Beth Rickers is the veteran in the newspaper staff with 25 years as the Daily Globe's Features Editor. Interests include cooking, traveling and beer tasting and making with her home-brewing husband, Bryan. She writes an Area Voices blog called Lagniappe, which is a Creole term that means "a little something extra." It can be found at http://lagniappe.areavoices.com/.
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WORTHINGTON -- Just about every day after school, Mihiret Abrahim can be found at the Nobles County Integration Collaborative, located in the former West Elementary School building. If it's a Wednesday, she's probably there for Dynamic 507, a group that promotes volunteerism. On Mondays and Thursdays, she rehearses with Six Steps Hip Hop, a youth-led dance group.
WORTHINGTON -- Rambunctious. Stacy and Kari Sauerbrei agree that's the perfect word to describe their 2½-year-old son, Triston. "We usually make it about three minutes into a church service," said Stacy. "If you're not watching him every second, well -- you've got to watch him every second." Although they may get exasperated by Triston's toddler antics, the Sauerbreis revel in every minute, every second of watching him grow and learn and discover and progress.
WORTHINGTON -- The weather has yet to be ideal for the Motorcycle Rally at Solid Rock Assembly, but congregants have faith that eventually it will be -- perhaps this weekend? "Each year, it's grown, even though the weather -- well, we've yet to hit a really beautiful day," said Pastor Scott Peterson. "We're still waiting. This will be the year." The advance forecast from the National Weather Service does offer that possibility -- partly cloudy with highs in the upper 70s -- for the rally scheduled Sunday at the church, located at 1730 Diagonal Road.
MINNEAPOLIS -- For a second time, Noah Hoehn has been awarded a $25,000 McKnight Artist Fellowship for Performing Musicians for his harmonica performance. Hoehn, the son of Joe and Carol Hoehn of Worthington and a 1998 graduate of Worthington High School, first received the fellowship in 2003. This year, the competition drew more than 150 applicants, with the field narrowed to nine finalists who were chosen to perform in competition for four grants. "You can't apply every year, but my time came up again, and I said, 'Let's do it,'" Hoehn explained during a recent telephone interview.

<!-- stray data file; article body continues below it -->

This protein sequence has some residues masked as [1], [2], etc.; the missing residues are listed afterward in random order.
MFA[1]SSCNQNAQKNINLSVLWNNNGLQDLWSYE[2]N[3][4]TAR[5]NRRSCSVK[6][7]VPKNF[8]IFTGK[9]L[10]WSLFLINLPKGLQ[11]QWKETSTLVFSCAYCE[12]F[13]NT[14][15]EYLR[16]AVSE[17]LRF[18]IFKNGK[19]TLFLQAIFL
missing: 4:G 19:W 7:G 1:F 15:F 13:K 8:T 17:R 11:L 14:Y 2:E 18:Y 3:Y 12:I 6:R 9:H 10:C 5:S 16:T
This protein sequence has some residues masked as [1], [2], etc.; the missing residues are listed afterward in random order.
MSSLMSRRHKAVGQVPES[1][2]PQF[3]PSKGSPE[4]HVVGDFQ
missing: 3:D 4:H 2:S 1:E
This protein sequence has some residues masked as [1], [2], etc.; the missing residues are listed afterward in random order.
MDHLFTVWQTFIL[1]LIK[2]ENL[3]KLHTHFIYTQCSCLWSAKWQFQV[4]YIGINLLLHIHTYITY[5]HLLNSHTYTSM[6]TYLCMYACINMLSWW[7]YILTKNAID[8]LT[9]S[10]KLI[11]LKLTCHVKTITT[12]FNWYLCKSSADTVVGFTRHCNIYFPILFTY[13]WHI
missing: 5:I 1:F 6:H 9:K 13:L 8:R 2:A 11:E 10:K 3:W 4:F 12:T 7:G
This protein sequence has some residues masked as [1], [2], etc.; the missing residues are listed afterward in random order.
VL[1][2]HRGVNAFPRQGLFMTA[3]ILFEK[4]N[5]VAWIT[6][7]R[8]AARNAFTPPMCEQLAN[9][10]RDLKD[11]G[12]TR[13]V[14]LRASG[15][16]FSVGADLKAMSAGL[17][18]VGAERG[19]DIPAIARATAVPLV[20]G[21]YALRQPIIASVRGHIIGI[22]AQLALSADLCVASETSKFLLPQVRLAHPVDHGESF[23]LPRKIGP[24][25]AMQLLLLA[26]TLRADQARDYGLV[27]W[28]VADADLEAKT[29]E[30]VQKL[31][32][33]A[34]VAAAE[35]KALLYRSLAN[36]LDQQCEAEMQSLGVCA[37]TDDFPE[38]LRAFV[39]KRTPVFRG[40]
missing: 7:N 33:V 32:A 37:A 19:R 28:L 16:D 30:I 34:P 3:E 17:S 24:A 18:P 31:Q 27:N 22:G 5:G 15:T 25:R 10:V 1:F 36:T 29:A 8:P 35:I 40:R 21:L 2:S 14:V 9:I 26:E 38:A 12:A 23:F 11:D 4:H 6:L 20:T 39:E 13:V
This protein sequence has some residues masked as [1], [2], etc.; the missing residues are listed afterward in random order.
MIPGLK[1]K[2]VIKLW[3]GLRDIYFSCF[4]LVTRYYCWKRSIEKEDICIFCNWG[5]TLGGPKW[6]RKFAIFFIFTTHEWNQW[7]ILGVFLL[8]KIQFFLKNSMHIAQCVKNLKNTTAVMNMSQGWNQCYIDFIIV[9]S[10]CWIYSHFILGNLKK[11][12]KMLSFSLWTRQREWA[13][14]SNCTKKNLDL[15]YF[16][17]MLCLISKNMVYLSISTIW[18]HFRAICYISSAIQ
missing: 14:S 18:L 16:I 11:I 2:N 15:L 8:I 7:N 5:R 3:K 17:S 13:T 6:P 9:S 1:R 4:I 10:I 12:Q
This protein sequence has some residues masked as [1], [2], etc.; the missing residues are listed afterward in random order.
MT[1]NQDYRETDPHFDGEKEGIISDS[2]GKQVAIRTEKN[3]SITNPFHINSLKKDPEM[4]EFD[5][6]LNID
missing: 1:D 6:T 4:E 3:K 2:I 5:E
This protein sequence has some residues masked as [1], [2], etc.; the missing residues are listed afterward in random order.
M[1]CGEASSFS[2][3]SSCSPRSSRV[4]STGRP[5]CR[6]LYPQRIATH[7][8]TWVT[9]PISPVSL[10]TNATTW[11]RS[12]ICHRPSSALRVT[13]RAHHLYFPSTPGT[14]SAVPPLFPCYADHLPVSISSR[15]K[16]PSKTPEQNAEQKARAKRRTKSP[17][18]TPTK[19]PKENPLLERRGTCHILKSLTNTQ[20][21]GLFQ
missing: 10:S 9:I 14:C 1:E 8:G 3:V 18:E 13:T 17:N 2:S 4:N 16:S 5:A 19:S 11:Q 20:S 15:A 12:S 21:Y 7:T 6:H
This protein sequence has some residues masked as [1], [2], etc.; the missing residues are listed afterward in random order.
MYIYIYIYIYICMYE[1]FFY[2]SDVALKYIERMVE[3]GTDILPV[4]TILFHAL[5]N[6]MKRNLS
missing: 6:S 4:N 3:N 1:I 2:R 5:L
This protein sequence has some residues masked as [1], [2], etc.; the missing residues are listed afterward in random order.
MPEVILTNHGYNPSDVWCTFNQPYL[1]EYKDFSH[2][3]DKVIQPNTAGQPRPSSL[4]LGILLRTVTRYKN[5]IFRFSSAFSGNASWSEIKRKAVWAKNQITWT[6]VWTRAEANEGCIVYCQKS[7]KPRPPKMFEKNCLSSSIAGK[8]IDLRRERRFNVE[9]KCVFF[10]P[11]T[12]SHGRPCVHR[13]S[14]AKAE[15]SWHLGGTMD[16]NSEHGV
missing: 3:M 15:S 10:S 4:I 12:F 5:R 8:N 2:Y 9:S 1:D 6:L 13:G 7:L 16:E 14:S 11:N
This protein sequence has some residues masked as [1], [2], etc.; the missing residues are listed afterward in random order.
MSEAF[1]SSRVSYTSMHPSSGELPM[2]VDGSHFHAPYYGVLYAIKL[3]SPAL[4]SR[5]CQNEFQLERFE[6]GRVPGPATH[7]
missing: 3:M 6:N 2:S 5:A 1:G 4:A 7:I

WORTHINGTON -- Persistence paid off for 9-year-old Ashley Hoefker just before lunchtime on Saturday. After numerous frustrating attempts to get her kite airborne -- and many nosedives into the ground -- the blue and teal kite finally soared high for more than a few seconds. The annual Kite Fly, planned and organized by local Girl Scout Troop 89, was deemed a success for a second year, as a few novices came out to try kite flying for a first time and were joined by a number of veteran fliers at the soccer fields adjacent to Prairie Elementary School in Worthington.
WORTHINGTON -- After an unseasonably cold weekend last year for the Windsurfing Regatta and Unvarnished Music Festival, organizers are hopeful that the weekend of June 8-10 will bring sunny skies, warm temperatures and lots of wind. That optimism is reflected in the design for this year's T-shirt, which depicts a smiling sun holding a tiki torch and a pair of flip-flop sandals.
WORTHINGTON -- Joyce, Brenda and Sara have a lot in common. They share the same vocation, work in the same facility and even on the same floor.
SIBLEY, Iowa -- Some people have a good sense of direction in their lives, while other people may need guidance to find their way. Organizers of a new program in Osceola County, Iowa, hope an ATLAS will help individuals who find themselves lost, for one reason or another. ATLAS stands for Attaining Truth, Love and Self-control and is described as a "Christ-centered, non-profit, community organization." The concept was pioneered in nearby Sioux Center, Iowa, and has now spread to at least eight other communities. John Van Diepen and Bill Pearson, both of Sibley, are two of the ATLAS of Osceo
Let's go fly a kite Up to the highest height! Let's go fly a kite and send it soaring Up through the atmosphere Up where the air is clear
WINDOM -- It was the advice of a nun that put Jane Becker on the path to piano lessons. "I was a hyperactive kid, and one of the Notre Dame nuns at the parochial grade school I attended, she told my mother I needed something to do. I had too much energy and needed a horse to ride or a piano to bang on, something to channel all the extra energy," related Jane. "We got a piano and a horse." Jane grew up on the family farm in rural Heron Lake, not far from Talcot Lake, where she did ride the horse, but the piano proved to be a more successful diversion over the long term.